I had the day off from work today, a day owed to me due to my working through the Reagan Memorial Day that state employees received earlier in the month. Even in death, Ronald Reagan managed to cut government services one final time. My office manager announced that those of us who had to come to work on the national day of heavily orchestrated mourning could take a different day off later, to honor whoever we wanted. She herself was taking the following Wednesday, "in honor of Ray Charles."
Rather than devoting my thoughts to the Gipper, I spent the day thinking about the Gimper. That is to say, my mom, who was going under the knife once again today. This time, she was having her kneecap removed, above the artificial knee she got two years ago. Her sensitive, caring children like to call it her "pretend knee".
The procedure was designed to reduce knee pain, though the surgeon admitted he'd never done it in these particular circumstances before. Kneecap removals, we learned, are not usually a part of the knee replacement process. These procedures are generally reserved for gunshot victims or the recipients of Mafia violence. Maybe Mom has been spending too much time at the track, I mused.
God knows the woman loves her TLC makeover shows, so I harbor suspicions that it was a purely cosmetic decision. I became wary when the initial knee replacement was done by two of our neighbors, who took two entire days to get the job done, though they did stay within their thousand-dollar budget. Mom was pretty surprised afterward, let me tell you. Clearly, the old kneecap was totally out of style with the rest of the new knee, and arguably a legitimate fashion emergency.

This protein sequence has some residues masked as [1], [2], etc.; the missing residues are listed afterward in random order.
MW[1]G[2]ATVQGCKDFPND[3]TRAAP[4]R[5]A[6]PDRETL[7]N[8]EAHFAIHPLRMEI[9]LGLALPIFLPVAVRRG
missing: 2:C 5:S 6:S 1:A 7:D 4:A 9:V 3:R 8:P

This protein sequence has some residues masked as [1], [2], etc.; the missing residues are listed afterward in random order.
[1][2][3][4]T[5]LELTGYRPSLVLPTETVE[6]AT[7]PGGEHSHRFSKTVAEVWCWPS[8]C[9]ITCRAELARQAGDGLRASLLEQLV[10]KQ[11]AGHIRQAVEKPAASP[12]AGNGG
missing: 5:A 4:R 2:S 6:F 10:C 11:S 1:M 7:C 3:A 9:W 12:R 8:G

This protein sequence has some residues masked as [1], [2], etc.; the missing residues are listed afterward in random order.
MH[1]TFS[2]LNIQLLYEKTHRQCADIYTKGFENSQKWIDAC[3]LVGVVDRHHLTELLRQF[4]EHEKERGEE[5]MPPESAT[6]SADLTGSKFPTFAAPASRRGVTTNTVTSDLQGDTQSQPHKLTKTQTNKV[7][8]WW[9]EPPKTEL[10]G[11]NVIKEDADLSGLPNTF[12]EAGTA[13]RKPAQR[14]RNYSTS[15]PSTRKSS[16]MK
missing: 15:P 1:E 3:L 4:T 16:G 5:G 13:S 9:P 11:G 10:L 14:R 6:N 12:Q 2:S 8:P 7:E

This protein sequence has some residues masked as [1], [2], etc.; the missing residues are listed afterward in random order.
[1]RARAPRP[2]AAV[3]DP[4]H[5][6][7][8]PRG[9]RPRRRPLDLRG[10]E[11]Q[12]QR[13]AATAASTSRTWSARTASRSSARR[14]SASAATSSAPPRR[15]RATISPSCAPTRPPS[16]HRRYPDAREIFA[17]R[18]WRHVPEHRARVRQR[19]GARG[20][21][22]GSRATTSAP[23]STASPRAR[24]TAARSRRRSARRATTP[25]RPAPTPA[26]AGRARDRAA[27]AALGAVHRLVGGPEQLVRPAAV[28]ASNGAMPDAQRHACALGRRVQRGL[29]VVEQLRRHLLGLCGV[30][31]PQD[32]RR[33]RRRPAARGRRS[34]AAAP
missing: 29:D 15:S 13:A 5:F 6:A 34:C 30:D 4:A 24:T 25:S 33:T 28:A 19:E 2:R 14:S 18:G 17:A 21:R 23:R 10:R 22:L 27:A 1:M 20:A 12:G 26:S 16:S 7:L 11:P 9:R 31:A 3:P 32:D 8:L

My sisters and I tried to be as sympathetic as possible as the surgery date neared, never asking directly about the provisions of Mom's will, or if she'd get to keep the kneecap in a little plastic jar afterward. (The wire she had removed in the last surgery is still a legendary item, though my suggestions to turn it into a Christmas tree ornament have received a lukewarm reception so far) Megan called Mom the night before to ask if she could have her aquamarine ring if anything went wrong. Kelly broke into the conversation, declaring that she was staying the night at Mom and Dad's to be a source of comfort, and to make sure she knew where the good jewelry was hidden. She also added, "Sucka!"
All black comedy aside, I spent the day very worried about Mom. Would she be OK? Would the procedure work? Would she embarrass the family by speaking in a British accent under the influence of sedatives? My anxiety grew when her surgery was delayed, because someone got "stabbed" and needed "life-saving surgery" or they would "die". Whatever, Kaiser Permanente.
Finally, they took her into the operating room in the late afternoon. There was a strong sense of relief all around, and not just because her complaining ended. When they wheeled her out in the evening, she met Dad with an anxious look, full of questions about those she truly cared about.
"Who's winning the Giants game?" she asked.
"Giants, 1-0," he answered.
She frowned. "No, he's not. He pitched this weekend against the A's."
And then I knew she was going to be alright. That is, unless she had money on the game, which the Giants' craptastic bullpen blew in the bottom of the eighth. If so, there's no telling what those Mafia animals might do to her this time. I should start searching the house for jewelry right away.